The energy price cap is reviewed every 3 months. Whilst consumers were left reeling by the huge increase that happened on 1st April, UK energy industry watchdog Ofgem is due to announce another change in late August that will take effect on 1st October. The cap sets the maximum amount that an energy supplier can charge customer who are on a standard variable tariff. The majority of energy firms price their standard variable tariff (also known as the standard rolling tariff, SVT, or flexible tariff) either at that price level, or a fraction under.
With approx. 80% of UK energy customers on a standard tariff at the moment, changes in the price cap level have a big impact on household finances.
It’s important to know that the cap is not really a cap on the total amount your bill could reach; it is a cap on the £ per unit, so the more you use the more you will pay. However, when talking about the cap, and especially when predicting where it might go, experts tend to do so by expressing what a cap would mean for an average home, as this makes it more real and easier to understand. And by “average home”, this means a home with average usage levels of both electricity and gas.
Ofgem’s latest cap change saw the price cap jump by £693 per household from 1st April, 2022, to an eye watering £1971 per year for an average home’s energy bill. This record breaking rise was on top of the £200 jump that came into effect in October 2021.
However, all that was based on global energy costs before the Russian invasion of Ukraine. Since then costs have gone even higher, and for months experts including Martin Lewis, the BBC and energy experts have been predicting a further rise of around 70% in the Autumn.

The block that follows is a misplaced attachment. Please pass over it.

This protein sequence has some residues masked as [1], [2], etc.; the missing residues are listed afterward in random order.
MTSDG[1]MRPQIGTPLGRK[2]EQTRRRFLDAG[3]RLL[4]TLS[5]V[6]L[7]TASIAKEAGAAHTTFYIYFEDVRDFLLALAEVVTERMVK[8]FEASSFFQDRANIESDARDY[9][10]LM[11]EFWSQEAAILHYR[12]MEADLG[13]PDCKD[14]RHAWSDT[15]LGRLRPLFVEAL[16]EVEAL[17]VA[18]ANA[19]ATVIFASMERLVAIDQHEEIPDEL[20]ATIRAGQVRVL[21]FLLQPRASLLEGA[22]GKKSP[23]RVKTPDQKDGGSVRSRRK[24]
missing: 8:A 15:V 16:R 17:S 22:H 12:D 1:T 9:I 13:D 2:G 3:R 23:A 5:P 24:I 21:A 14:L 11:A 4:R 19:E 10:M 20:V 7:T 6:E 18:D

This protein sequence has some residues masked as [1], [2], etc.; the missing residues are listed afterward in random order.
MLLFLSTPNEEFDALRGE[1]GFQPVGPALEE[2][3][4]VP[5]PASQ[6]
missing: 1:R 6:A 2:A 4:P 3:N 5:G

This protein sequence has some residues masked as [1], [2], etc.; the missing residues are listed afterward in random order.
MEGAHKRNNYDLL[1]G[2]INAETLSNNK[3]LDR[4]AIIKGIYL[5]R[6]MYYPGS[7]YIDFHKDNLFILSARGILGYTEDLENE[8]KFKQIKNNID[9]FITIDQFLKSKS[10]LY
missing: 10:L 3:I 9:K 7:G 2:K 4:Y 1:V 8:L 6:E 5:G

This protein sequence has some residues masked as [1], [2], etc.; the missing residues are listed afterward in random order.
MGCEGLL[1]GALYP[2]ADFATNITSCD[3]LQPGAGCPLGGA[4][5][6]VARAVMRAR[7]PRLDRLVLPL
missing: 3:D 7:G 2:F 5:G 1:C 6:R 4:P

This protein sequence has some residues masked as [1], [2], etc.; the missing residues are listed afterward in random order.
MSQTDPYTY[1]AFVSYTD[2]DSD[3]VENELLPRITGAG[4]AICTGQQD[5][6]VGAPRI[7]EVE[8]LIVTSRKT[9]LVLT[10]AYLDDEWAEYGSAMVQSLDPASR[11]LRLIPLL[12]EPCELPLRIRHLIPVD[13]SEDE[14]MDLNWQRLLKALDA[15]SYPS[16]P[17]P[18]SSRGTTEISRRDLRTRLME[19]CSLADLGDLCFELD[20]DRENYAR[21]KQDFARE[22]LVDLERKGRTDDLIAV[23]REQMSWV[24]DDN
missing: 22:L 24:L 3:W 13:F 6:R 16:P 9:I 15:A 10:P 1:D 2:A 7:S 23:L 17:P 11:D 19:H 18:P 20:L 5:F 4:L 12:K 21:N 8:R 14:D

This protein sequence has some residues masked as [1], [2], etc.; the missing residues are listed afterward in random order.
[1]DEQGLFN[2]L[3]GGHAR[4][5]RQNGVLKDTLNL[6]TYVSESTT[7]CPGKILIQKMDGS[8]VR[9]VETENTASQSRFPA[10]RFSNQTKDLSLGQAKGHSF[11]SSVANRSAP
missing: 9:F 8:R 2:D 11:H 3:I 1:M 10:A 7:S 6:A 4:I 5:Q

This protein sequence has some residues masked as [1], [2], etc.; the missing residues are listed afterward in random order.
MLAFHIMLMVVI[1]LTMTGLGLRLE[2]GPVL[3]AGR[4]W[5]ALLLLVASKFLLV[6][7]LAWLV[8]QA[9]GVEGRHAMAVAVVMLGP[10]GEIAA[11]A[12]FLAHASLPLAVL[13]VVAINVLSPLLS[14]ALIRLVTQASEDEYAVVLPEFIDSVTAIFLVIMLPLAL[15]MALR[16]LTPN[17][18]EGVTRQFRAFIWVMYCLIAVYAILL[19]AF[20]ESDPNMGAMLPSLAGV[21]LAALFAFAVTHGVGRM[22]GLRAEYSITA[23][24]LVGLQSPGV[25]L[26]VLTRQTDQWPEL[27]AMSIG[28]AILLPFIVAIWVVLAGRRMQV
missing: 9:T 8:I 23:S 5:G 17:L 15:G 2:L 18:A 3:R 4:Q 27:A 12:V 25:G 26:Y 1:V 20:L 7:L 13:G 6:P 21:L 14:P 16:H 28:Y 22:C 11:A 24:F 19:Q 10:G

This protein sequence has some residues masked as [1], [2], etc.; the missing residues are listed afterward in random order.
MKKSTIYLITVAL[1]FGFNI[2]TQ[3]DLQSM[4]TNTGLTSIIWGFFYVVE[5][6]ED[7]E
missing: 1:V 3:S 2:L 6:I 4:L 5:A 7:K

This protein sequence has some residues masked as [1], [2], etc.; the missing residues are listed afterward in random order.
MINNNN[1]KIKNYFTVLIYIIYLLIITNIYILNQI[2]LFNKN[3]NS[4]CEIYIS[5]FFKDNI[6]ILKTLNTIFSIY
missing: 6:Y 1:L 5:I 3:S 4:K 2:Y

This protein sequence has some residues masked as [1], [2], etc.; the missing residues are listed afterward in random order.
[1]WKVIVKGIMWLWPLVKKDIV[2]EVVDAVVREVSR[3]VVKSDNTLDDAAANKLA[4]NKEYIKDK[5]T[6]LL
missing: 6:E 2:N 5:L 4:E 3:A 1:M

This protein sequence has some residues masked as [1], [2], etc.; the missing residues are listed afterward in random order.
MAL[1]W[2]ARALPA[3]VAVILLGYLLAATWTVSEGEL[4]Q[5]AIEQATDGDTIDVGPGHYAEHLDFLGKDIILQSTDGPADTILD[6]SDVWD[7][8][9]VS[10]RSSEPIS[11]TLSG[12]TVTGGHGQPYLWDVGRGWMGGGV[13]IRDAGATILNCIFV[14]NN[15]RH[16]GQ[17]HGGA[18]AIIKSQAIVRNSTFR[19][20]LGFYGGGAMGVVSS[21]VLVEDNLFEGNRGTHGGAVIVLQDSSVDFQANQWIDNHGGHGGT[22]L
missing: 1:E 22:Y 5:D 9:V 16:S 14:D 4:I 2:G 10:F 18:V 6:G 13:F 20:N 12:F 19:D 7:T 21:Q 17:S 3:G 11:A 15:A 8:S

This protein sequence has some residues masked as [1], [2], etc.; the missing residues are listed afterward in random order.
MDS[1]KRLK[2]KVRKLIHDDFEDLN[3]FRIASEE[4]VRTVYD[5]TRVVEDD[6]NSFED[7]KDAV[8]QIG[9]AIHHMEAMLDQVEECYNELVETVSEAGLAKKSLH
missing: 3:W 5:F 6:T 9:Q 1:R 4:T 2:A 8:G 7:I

They predict that on 1st October 2022 the cap will increase to an unprecedented £3420. By January 2023 the average bill for customers on SVT could exceed an unbelievable £3850 per year with even worse to come from April 1st 2023 - and the market is still rising!
We haven’t seen energy bills go up like this in a generation. You might wonder why experts say they’ll increase again, and why they are so sure that it’s going to happen?
In the UK energy industry, many things have been changing at an incredible speed.
Here’s a summary of the main events since September 2021: -
The energy price cap is designed to help protect customers from these high costs, as it limits how much firms can charge. And during Autumn and Winter 2021 it did provide some protection. But in doing so it meant that energy suppliers who have to buy energy on the wholesale market were heavily loss-making.
However, the cap is calculated using a formula based on wholesale market costs, so eventually the costs will feed through to consumers bills – which started happening with the 1st April cap increase to £1971. And what’s worse is that industry analysts have reviewed the factors that might influence the next price cap decision (which include even higher energy costs since the Russian invasion of Ukraine), and have concluded that Ofgem is likely to increase the price cap again in October 2022.
The increase is to help energy companies recover from this period of higher costs and keep the remaining firms operating, in an effort to minimise further disruption to customers if more firms go bankrupt
Unfortunately, despite the current cap softening the blow, the impact has been delayed rather than removed, and the customer will always have to pay – eventually.
It’s likely that the best thing to do is to stay where you are and not change your tariff just yet . This is because fixed deals – usually offering good value over the long term - are still priced high, with no/low savings in the short term.
As the cap increases even further in the Autumn, suppliers will almost certainly reset the SVT at this new higher level, so if you take no action you will end up paying a huge amount more. However, we expect that we will reach a point later in 2022 where there are new fairer fixed deals for existing customers which are below this new, higher cap level
Deals might not look attractive at first, but they might deliver savings when compared to staying on the standard tariff as that rises later this year